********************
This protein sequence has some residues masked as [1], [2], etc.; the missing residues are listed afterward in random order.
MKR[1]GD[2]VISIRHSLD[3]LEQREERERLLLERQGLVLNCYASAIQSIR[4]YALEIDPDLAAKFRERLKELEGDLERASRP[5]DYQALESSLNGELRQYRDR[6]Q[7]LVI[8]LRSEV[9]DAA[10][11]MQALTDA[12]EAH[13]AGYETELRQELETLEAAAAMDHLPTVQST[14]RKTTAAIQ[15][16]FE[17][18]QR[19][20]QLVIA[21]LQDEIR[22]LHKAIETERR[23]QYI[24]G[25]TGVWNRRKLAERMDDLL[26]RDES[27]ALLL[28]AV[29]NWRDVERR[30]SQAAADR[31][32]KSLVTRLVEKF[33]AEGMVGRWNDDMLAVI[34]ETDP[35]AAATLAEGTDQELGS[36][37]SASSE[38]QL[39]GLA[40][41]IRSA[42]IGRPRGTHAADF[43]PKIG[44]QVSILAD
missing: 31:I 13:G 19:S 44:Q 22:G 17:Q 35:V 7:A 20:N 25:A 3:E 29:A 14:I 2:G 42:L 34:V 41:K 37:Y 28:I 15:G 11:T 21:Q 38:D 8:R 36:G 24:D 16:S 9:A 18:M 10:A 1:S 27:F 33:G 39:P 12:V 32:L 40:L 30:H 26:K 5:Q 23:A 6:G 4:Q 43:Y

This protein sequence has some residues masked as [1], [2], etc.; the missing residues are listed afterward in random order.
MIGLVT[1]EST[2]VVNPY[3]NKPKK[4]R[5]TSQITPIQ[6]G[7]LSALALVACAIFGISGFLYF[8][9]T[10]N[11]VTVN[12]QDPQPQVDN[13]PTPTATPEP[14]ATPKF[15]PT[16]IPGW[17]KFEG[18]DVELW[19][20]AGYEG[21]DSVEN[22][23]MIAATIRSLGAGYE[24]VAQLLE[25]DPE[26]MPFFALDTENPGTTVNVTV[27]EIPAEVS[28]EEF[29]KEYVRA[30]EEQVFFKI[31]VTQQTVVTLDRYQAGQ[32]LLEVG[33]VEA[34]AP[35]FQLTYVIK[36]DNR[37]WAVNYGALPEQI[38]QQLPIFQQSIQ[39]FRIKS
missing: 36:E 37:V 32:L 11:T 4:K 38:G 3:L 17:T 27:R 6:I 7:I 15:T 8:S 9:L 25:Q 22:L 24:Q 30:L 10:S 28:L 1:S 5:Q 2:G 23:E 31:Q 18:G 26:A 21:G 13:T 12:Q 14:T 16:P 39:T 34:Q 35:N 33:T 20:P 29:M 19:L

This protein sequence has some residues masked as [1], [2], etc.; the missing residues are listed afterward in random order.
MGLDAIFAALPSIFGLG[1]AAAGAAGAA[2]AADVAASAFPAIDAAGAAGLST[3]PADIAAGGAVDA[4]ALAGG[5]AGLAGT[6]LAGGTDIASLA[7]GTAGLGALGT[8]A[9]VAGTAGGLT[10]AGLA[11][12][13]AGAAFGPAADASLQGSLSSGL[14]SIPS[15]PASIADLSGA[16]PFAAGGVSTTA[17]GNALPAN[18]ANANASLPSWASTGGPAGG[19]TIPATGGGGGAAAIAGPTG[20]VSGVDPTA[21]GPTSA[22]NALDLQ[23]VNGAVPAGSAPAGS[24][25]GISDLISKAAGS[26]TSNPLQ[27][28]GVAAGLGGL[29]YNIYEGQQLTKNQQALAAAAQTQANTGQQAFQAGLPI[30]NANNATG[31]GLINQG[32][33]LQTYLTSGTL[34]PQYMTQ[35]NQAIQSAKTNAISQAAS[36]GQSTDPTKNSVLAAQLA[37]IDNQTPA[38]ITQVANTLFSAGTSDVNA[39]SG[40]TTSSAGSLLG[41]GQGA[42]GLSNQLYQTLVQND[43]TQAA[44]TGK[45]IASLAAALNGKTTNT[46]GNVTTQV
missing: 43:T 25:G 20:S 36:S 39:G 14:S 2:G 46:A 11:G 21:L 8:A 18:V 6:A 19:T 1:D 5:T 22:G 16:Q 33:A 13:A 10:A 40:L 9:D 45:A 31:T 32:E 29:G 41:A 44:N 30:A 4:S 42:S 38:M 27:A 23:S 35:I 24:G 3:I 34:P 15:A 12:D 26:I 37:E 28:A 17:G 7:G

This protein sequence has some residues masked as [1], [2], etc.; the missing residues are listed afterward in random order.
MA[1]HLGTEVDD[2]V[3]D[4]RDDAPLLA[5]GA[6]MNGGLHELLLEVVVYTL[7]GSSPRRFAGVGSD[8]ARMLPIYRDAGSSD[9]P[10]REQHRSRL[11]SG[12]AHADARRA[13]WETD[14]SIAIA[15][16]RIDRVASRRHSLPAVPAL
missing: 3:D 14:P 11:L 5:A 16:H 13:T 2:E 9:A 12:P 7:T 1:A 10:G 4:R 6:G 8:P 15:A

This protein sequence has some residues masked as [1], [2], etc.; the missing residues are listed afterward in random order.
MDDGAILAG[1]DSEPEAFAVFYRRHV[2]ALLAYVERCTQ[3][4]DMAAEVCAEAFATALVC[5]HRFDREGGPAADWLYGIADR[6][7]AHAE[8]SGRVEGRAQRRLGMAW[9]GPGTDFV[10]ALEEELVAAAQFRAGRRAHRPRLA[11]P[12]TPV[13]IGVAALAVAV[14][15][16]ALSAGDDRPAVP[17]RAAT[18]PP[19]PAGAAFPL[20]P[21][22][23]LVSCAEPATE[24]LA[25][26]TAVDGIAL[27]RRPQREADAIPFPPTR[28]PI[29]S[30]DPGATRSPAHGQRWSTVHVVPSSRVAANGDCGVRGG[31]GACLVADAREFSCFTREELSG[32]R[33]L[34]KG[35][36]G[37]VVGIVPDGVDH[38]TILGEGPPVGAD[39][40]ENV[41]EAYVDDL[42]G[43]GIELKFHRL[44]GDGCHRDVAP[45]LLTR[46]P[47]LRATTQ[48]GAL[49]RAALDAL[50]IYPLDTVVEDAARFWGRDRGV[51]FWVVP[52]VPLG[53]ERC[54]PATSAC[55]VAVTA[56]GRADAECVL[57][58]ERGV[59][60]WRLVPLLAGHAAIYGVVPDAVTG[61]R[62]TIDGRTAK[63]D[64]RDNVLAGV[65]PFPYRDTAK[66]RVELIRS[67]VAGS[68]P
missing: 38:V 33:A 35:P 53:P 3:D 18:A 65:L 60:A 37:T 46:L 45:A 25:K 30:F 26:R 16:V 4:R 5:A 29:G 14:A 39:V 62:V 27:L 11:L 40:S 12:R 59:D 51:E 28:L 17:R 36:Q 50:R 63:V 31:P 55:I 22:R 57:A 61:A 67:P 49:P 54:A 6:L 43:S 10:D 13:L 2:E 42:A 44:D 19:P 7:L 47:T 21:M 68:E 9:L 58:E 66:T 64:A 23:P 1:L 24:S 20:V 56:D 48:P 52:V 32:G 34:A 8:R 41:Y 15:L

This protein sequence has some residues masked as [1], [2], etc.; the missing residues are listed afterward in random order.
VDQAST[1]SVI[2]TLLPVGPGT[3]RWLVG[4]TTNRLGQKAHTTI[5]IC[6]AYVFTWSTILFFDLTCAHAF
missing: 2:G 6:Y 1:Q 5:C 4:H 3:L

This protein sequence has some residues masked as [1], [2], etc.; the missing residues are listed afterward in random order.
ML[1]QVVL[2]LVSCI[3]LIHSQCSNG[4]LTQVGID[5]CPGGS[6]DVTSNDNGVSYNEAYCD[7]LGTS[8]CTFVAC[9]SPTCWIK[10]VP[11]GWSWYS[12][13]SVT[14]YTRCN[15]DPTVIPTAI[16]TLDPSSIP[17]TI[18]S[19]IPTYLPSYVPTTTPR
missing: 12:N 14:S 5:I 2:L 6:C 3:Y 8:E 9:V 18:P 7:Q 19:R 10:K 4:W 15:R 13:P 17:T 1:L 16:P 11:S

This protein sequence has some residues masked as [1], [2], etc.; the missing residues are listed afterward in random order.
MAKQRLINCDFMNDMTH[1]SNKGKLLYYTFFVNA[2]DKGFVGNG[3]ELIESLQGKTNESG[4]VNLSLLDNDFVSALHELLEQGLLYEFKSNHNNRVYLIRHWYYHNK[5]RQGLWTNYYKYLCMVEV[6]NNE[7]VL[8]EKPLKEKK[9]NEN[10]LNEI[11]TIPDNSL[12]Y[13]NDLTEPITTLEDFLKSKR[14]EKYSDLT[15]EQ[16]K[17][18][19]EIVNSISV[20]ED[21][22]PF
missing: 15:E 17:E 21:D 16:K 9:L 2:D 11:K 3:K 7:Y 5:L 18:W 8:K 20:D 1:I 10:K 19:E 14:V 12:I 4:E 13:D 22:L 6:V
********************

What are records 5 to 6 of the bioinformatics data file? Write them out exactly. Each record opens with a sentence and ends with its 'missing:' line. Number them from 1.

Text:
This protein sequence has some residues masked as [1], [2], etc.; the missing residues are listed afterward in random order.
MDDGAILAG[1]DSEPEAFAVFYRRHV[2]ALLAYVERCTQ[3][4]DMAAEVCAEAFATALVC[5]HRFDREGGPAADWLYGIADR[6][7]AHAE[8]SGRVEGRAQRRLGMAW[9]GPGTDFV[10]ALEEELVAAAQFRAGRRAHRPRLA[11]P[12]TPV[13]IGVAALAVAV[14][15][16]ALSAGDDRPAVP[17]RAAT[18]PP[19]PAGAAFPL[20]P[21][22][23]LVSCAEPATE[24]LA[25][26]TAVDGIAL[27]RRPQREADAIPFPPTR[28]PI[29]S[30]DPGATRSPAHGQRWSTVHVVPSSRVAANGDCGVRGG[31]GACLVADAREFSCFTREELSG[32]R[33]L[34]KG[35][36]G[37]VVGIVPDGVDH[38]TILGEGPPVGAD[39][40]ENV[41]EAYVDDL[42]G[43]GIELKFHRL[44]GDGCHRDVAP[45]LLTR[46]P[47]LRATTQ[48]GAL[49]RAALDAL[50]IYPLDTVVEDAARFWGRDRGV[51]FWVVP[52]VPLG[53]ERC[54]PATSAC[55]VAVTA[56]GRADAECVL[57][58]ERGV[59][60]WRLVPLLAGHAAIYGVVPDAVTG[61]R[62]TIDGRTAK[63]D[64]RDNVLAGV[65]PFPYRDTAK[66]RVELIRS[67]VAGS[68]P
missing: 38:V 33:A 35:P 53:P 3:D 18:A 65:L 60:A 37:T 46:L 45:A 25:K 30:F 26:R 16:V 4:R 5:A 29:G 14:A 39:V 62:V 27:L 11:L 40:S 12:R 59:D 51:E 28:L 17:R 36:Q 50:R 63:V 31:P 55:I 22:R 57:A 61:A 67:P 49:P 54:A 6:L 43:S 10:D 13:L 2:E 42:A 44:D 19:P 7:L 47:T 21:M 68:E 9:L 58:E 66:T 64:A 23:P 1:L 24:S 20:V 56:D 48:P 52:V 32:G 34:A 8:R 41:Y 15:L

This protein sequence has some residues masked as [1], [2], etc.; the missing residues are listed afterward in random order.
VDQAST[1]SVI[2]TLLPVGPGT[3]RWLVG[4]TTNRLGQKAHTTI[5]IC[6]AYVFTWSTILFFDLTCAHAF
missing: 2:G 6:Y 1:Q 5:C 4:H 3:L